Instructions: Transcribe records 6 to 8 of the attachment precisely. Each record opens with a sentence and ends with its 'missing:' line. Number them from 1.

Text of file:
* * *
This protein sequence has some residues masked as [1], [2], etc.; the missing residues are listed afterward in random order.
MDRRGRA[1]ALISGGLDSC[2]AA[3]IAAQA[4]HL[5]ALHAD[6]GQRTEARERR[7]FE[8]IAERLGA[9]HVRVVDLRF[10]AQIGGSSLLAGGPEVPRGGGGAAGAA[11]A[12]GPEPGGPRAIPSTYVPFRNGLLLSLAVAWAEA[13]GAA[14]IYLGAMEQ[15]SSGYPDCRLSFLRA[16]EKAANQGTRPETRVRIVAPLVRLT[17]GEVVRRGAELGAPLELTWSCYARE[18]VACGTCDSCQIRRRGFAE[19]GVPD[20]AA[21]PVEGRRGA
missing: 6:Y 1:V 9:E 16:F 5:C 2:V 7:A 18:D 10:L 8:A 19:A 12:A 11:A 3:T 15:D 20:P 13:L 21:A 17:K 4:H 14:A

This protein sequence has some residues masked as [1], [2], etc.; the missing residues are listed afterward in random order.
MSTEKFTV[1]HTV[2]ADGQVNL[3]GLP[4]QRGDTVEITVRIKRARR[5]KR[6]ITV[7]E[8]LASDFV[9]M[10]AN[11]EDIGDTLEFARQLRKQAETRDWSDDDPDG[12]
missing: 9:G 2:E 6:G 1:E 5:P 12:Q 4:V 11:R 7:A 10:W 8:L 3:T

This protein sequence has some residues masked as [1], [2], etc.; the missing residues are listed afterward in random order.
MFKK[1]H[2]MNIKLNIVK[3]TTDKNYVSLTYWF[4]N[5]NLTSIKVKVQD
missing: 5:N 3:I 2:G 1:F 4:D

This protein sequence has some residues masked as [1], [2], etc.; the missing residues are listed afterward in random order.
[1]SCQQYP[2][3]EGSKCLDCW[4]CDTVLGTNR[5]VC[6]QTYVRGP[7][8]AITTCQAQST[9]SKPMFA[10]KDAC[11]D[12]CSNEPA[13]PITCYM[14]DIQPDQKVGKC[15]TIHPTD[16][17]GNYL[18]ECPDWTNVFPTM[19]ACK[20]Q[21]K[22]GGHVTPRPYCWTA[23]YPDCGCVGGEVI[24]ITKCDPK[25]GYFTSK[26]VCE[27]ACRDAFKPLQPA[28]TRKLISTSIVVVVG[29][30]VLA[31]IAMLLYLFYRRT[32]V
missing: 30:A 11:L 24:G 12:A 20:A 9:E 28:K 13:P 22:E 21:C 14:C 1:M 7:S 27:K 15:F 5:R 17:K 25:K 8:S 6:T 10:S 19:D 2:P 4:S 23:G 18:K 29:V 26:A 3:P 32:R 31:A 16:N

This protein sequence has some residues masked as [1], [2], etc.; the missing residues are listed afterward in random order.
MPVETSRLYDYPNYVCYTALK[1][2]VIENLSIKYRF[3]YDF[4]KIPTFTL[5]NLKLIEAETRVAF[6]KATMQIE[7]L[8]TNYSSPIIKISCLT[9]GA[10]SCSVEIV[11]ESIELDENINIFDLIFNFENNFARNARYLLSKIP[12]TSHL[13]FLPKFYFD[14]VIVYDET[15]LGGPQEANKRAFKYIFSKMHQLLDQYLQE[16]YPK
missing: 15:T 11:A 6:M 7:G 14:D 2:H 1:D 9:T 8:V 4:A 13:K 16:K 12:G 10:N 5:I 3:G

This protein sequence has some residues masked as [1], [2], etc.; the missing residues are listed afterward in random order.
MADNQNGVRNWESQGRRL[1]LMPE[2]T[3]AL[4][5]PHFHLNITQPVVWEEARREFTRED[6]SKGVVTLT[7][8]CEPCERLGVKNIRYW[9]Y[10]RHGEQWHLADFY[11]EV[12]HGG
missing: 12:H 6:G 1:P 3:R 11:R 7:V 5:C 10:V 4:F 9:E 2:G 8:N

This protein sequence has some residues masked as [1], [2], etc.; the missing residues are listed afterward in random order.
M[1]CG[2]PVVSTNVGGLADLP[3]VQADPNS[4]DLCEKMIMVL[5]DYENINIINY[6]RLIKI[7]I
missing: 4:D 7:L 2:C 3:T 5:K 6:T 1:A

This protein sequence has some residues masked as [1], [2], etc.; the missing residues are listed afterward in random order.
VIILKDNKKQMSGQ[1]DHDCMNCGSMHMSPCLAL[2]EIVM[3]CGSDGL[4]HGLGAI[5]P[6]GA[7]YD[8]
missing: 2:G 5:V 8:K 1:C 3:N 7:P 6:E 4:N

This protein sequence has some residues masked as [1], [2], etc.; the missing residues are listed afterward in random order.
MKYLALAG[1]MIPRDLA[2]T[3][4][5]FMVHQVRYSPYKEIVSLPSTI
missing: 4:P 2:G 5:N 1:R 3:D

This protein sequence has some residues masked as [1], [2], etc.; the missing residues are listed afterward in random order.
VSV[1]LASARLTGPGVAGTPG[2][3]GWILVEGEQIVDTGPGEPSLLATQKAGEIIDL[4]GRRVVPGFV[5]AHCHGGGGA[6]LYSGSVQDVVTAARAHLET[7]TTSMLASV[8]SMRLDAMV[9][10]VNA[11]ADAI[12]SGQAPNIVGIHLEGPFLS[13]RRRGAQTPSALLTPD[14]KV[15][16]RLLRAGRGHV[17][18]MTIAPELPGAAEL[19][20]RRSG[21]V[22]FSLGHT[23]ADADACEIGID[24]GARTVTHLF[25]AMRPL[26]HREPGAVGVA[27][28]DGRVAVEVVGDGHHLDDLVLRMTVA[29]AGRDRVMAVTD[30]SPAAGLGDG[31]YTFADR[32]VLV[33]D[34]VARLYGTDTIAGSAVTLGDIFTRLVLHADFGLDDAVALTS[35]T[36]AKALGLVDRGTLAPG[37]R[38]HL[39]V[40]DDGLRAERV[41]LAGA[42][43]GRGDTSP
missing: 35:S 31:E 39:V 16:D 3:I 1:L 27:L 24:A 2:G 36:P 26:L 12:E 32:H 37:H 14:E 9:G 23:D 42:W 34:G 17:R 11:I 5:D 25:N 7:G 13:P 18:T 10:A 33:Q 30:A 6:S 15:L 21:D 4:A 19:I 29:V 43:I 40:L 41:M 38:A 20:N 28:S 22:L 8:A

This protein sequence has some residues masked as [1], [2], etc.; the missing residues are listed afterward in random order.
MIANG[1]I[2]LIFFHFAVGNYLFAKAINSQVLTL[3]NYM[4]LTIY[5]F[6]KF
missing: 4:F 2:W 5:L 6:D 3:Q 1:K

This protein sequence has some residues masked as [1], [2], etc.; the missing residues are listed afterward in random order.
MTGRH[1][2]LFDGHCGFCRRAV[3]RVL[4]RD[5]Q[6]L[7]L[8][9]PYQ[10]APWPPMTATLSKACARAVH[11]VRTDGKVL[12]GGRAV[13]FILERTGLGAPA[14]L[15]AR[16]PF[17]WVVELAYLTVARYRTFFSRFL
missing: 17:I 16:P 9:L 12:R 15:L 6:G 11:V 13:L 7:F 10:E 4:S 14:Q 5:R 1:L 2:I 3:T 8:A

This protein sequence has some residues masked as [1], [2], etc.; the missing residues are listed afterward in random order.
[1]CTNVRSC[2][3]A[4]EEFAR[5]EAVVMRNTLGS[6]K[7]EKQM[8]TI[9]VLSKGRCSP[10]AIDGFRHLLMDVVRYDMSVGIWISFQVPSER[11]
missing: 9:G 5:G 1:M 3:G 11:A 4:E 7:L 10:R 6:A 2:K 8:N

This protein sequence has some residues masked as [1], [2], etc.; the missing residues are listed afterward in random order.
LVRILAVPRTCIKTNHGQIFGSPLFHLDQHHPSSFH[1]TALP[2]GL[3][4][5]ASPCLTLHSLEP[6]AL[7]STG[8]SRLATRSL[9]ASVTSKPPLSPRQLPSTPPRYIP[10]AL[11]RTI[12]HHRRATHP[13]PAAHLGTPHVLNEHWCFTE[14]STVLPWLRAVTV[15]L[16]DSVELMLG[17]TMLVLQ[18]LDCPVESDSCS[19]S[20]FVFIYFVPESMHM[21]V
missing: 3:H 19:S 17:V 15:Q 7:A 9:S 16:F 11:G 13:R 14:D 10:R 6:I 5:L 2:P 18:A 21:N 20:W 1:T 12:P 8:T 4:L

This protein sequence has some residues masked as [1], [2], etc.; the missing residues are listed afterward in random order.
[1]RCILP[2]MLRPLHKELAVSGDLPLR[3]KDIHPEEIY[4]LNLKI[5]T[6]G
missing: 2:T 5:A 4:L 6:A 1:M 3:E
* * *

This protein sequence has some residues masked as [1], [2], etc.; the missing residues are listed afterward in random order.
MADNQNGVRNWESQGRRL[1]LMPE[2]T[3]AL[4][5]PHFHLNITQPVVWEEARREFTRED[6]SKGVVTLT[7][8]CEPCERLGVKNIRYW[9]Y[10]RHGEQWHLADFY[11]EV[12]HGG
missing: 12:H 6:G 1:P 3:R 11:R 7:V 5:C 10:V 4:F 9:E 2:G 8:N

This protein sequence has some residues masked as [1], [2], etc.; the missing residues are listed afterward in random order.
M[1]CG[2]PVVSTNVGGLADLP[3]VQADPNS[4]DLCEKMIMVL[5]DYENINIINY[6]RLIKI[7]I
missing: 4:D 7:L 2:C 3:T 5:K 6:T 1:A

This protein sequence has some residues masked as [1], [2], etc.; the missing residues are listed afterward in random order.
VIILKDNKKQMSGQ[1]DHDCMNCGSMHMSPCLAL[2]EIVM[3]CGSDGL[4]HGLGAI[5]P[6]GA[7]YD[8]
missing: 2:G 5:V 8:K 1:C 3:N 7:P 6:E 4:N